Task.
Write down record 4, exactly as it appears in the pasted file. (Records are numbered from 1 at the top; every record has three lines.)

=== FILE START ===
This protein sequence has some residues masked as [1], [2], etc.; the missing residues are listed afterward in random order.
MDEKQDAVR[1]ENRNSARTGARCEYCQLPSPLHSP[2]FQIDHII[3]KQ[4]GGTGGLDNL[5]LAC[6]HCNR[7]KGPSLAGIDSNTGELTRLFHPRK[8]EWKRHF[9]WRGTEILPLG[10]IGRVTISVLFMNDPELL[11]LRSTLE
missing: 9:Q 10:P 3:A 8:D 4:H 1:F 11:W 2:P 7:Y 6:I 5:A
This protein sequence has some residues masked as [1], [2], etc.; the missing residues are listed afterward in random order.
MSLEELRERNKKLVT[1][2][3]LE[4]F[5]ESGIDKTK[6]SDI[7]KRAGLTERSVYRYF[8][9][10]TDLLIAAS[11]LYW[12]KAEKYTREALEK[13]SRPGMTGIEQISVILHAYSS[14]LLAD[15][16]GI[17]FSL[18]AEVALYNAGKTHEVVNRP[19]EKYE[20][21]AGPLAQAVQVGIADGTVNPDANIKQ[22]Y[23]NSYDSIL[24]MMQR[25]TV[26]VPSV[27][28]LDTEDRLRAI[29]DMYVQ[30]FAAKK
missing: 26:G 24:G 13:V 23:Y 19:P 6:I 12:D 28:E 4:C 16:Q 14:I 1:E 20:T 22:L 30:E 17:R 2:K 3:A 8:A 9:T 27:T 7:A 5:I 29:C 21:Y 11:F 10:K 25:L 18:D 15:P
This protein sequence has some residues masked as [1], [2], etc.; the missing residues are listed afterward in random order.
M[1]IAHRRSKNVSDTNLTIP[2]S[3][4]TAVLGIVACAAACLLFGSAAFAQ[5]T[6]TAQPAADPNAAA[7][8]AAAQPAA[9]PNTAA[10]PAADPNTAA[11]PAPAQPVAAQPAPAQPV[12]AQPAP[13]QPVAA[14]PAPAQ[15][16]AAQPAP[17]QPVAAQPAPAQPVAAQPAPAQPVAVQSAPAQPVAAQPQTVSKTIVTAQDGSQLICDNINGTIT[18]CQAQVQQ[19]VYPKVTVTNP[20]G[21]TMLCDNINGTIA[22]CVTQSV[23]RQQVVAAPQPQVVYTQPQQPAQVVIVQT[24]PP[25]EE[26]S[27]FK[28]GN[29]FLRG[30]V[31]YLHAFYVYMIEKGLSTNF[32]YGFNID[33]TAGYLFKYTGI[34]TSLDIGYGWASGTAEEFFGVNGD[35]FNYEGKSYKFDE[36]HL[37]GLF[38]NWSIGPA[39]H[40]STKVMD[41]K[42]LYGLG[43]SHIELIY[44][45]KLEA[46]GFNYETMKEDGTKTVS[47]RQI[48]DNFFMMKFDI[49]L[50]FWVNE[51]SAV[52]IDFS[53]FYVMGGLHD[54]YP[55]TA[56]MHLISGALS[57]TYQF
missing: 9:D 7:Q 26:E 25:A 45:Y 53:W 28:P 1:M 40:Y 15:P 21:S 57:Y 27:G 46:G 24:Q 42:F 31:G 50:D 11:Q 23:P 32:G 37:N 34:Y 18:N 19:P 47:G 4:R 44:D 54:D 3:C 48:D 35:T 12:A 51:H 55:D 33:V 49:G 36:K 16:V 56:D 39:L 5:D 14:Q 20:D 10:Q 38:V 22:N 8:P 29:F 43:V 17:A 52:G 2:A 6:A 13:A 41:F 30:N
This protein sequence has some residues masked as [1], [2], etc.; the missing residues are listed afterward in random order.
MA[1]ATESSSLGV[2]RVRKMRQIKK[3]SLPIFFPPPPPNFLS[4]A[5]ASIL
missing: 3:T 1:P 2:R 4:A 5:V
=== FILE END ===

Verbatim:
This protein sequence has some residues masked as [1], [2], etc.; the missing residues are listed afterward in random order.
MA[1]ATESSSLGV[2]RVRKMRQIKK[3]SLPIFFPPPPPNFLS[4]A[5]ASIL
missing: 3:T 1:P 2:R 4:A 5:V